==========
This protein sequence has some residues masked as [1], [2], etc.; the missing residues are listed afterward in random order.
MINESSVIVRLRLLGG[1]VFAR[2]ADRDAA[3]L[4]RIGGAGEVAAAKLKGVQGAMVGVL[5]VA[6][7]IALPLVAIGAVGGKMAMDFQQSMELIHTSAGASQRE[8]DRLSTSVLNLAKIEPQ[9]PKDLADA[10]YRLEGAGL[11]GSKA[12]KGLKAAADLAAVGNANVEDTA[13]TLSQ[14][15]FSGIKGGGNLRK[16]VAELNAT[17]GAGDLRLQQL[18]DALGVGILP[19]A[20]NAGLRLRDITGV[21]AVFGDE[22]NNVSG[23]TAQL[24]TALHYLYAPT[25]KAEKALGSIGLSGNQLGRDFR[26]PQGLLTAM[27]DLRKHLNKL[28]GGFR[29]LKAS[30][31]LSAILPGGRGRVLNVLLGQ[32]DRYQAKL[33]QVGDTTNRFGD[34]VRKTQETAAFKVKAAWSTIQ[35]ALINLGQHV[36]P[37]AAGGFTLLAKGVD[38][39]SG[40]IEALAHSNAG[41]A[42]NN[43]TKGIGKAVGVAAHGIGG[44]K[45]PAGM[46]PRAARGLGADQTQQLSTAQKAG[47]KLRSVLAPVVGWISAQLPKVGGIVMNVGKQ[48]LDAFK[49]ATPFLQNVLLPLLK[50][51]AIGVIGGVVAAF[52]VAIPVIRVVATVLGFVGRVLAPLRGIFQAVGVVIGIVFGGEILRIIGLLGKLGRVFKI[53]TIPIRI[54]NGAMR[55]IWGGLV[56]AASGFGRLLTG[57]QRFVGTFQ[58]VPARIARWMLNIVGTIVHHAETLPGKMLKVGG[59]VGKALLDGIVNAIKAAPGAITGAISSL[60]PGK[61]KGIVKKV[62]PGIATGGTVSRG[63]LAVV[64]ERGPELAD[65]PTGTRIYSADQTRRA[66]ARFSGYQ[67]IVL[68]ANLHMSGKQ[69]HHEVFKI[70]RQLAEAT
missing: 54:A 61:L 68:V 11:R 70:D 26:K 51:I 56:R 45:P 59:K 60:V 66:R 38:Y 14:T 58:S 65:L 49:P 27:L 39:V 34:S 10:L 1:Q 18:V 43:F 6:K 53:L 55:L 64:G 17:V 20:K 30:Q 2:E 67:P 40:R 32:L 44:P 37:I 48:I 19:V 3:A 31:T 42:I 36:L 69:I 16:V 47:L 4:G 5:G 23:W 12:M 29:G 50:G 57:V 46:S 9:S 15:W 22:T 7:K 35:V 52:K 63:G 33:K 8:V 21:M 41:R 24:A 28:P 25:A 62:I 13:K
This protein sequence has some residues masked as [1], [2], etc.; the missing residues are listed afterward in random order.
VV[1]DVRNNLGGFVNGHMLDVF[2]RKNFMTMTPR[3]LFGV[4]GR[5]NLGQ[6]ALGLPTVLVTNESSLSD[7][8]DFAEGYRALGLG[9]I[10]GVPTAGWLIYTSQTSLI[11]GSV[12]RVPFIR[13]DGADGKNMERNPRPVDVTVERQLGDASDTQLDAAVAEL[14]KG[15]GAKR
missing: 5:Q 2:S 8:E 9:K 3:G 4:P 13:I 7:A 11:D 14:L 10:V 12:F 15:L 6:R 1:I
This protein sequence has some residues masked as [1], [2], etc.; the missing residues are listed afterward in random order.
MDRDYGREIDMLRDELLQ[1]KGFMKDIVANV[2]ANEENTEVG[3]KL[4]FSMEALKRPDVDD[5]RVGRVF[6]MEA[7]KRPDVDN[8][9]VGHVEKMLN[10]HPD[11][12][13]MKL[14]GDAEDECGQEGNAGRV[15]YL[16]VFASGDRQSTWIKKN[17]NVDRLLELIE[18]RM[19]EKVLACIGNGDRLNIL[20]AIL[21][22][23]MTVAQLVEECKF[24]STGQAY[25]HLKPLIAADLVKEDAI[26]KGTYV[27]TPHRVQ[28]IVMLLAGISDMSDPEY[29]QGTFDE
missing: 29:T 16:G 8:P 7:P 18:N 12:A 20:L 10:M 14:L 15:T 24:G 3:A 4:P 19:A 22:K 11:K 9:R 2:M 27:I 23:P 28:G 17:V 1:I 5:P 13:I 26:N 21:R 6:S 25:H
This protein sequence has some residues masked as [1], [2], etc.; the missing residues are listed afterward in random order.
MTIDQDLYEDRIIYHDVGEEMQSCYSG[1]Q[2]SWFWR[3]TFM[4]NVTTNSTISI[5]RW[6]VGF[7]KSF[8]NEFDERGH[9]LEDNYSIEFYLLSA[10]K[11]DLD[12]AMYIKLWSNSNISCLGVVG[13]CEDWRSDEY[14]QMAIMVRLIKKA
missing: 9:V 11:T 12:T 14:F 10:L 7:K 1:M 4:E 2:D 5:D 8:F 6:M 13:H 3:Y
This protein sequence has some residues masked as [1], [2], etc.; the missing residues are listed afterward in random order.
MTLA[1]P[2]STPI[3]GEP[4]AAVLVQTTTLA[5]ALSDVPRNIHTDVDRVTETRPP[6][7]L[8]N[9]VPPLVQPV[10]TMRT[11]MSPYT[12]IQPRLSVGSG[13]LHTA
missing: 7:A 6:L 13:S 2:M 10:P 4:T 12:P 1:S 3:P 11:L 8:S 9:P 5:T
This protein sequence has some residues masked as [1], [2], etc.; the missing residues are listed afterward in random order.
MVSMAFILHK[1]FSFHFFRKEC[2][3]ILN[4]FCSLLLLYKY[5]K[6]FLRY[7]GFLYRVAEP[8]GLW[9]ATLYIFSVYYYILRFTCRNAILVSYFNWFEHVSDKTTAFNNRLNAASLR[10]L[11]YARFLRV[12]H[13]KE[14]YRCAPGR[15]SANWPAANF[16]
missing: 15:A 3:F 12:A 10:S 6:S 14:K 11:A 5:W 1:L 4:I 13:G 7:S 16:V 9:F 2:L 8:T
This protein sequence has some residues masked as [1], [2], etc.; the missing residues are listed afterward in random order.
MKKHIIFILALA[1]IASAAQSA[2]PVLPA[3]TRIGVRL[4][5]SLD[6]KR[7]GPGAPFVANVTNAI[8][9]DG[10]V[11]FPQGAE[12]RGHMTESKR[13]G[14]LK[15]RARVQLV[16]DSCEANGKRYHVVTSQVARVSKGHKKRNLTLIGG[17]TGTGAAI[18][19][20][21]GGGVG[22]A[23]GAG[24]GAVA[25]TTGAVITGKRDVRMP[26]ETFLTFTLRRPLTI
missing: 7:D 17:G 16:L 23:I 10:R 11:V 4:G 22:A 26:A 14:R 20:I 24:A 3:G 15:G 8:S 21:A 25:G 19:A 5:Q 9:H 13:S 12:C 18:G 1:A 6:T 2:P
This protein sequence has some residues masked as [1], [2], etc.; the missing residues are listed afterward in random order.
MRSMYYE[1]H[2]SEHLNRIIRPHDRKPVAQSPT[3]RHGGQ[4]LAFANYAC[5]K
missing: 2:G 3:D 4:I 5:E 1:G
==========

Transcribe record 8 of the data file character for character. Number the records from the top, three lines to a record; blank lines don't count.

This protein sequence has some residues masked as [1], [2], etc.; the missing residues are listed afterward in random order.
MRSMYYE[1]H[2]SEHLNRIIRPHDRKPVAQSPT[3]RHGGQ[4]LAFANYAC[5]K
missing: 2:G 3:D 4:I 5:E 1:G